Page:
C.S. Lewis’ Pretty Awful and Peculiarly Interesting Letter on Writing

How many times have you heard of the struggling writer providentially bumping into an established author or writing a letter? And then that writer on the edge of hopelessness becomes the recipient of a little piece of advice or encouragement that changes their life, setting them on the path to fulfilled dreams of their books in print?

This is not one of those stories.

Lewis wrote thousands of letters, and many of them contain advice to writers and other kinds of personal support. The Letters to Children and Letters to an American Lady collections have those sorts of letters, and he took time with people who would go on to be important writers, like Arthur C. Clarke, J.R.R. Tolkien, Joy Davidman, and Roger Lancelyn Green. In 1960, however, Lewis just did not have it in him to take much time with a Meredith Lee. Many of his Q&A-style letters are desperately thin, and I wonder if he resented them a wee bit.

In this case, the letter contained all those generic questions that inexperienced or uncreative journalists ask established authors: Why did you become a writer? How do you come up with your books? Why did you choose to write fiction? and the like. Lewis gets off with the briefest possible answers without brushing Ms. Lee off altogether. Why did he turn to writing as a career? Lewis’ answer was,

“because my clumsiness of fingers prevented me from making things in any other way.”

Even Lewis must have known that almost any of us would like to know the heart and grit and vision of that calling to creation, not the clumsy reason he first picked up a pen.

Out of this clearly awful letter comes something, though, that I had suspected of Lewis but never found confirmation for until recently. Lewis admits that he carries around dozens of plans for books at any one time, but that the emerging happenstance of book ideas often thwarts his plans:

Very often a book of mine gets written when I’m tidying a drawer and come across notes for a plan rejected by me years ago, and now suddenly realise I can do it after all.

It could be that this might be the most valuable insight into Lewis’ writing that I have seen from him, from what is one of his least insightful letters. Here’s the entire letter, for your enjoyment.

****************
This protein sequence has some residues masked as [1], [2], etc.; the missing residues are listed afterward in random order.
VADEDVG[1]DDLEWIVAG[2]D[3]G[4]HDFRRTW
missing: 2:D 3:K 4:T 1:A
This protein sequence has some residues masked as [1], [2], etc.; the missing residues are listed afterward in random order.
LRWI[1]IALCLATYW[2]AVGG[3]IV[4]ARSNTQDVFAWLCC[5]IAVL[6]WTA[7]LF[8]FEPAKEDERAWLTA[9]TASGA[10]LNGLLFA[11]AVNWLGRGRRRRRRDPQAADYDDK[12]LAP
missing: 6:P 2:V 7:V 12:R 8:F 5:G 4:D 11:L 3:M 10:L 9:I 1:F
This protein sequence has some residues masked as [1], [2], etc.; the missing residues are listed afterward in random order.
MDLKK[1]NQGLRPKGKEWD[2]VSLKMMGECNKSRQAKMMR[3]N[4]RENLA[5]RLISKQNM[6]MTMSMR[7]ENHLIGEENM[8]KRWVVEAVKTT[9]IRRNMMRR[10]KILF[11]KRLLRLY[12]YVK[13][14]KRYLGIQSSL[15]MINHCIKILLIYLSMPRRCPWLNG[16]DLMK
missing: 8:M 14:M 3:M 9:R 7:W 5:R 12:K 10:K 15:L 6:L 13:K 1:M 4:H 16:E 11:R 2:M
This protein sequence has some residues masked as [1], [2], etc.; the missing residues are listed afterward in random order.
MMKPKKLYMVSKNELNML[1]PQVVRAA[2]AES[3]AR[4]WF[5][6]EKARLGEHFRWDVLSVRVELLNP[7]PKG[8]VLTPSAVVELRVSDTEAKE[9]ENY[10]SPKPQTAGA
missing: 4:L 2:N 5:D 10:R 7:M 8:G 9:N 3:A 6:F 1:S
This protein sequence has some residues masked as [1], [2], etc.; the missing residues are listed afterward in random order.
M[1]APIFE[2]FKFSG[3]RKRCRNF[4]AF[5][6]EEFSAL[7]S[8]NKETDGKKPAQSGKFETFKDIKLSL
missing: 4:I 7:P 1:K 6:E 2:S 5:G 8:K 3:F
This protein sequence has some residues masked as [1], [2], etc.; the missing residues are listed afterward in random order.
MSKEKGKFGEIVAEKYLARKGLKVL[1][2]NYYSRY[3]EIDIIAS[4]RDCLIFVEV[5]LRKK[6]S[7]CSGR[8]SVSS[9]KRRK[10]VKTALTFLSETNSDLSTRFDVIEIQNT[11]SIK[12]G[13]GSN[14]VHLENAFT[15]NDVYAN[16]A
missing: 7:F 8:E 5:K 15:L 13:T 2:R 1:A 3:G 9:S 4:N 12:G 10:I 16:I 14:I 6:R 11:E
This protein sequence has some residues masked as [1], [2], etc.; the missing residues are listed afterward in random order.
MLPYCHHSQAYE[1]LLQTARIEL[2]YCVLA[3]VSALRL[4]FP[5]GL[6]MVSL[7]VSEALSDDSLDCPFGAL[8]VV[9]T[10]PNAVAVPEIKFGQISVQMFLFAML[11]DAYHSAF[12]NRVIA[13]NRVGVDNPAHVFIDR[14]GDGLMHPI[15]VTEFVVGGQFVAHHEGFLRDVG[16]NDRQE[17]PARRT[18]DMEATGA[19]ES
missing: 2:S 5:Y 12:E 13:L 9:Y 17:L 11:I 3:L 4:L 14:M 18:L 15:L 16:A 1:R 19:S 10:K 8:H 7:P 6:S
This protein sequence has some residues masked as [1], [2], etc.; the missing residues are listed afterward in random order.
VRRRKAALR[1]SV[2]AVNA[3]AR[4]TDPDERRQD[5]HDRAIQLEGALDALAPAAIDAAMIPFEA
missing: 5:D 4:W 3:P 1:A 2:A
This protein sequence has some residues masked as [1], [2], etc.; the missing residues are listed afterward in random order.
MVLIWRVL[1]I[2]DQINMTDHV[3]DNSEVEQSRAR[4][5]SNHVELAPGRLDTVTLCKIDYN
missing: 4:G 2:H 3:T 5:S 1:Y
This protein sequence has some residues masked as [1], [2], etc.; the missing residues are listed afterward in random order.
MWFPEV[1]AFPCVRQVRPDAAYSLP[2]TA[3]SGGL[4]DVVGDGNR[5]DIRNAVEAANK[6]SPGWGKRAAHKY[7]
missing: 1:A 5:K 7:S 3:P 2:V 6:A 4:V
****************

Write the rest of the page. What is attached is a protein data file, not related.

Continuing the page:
As from Magdalene College,
Cambridge
6 Dec. 1960

Dear Miss Lee,

1. Why did I become a writer? Chiefly, I think, because my clumsiness of fingers prevented me from making things in any other way. See my Surprised by Joy, chapter I.

2. What ‘inspires’ my books? Really, I don’t know. Does anyone know where, exactly, an idea comes from? With me all fiction begins with pictures in my head. But where the pictures come from I couldn’t say.

3. Which of my books do I think most ‘representational’? Do you mean (a.) Most representative, most typical, most characteristic? Or (b.) Most full of ‘representations’ i.e. images. But whichever you mean, surely this is a question not for me but for my readers to decide. Or do you mean simply which do I like best? If so, the answer wd. be Till We Have Faces and Perelandra.

4. I have, as usual, dozens of ‘plans’ for books, but I don’t know which, if any, of these will come off. Very often a book of mine gets written when I’m tidying a drawer and come across notes for a plan rejected by me years ago, and now suddenly realise I can do it after all. This, you see, makes predictions rather difficult!

5. I enjoy writing fiction more than writing anything else. Wouldn’t anyone?

Good luck with your ‘project’.
Yours sincerely
C. S. Lewis

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About Brenton Dickieson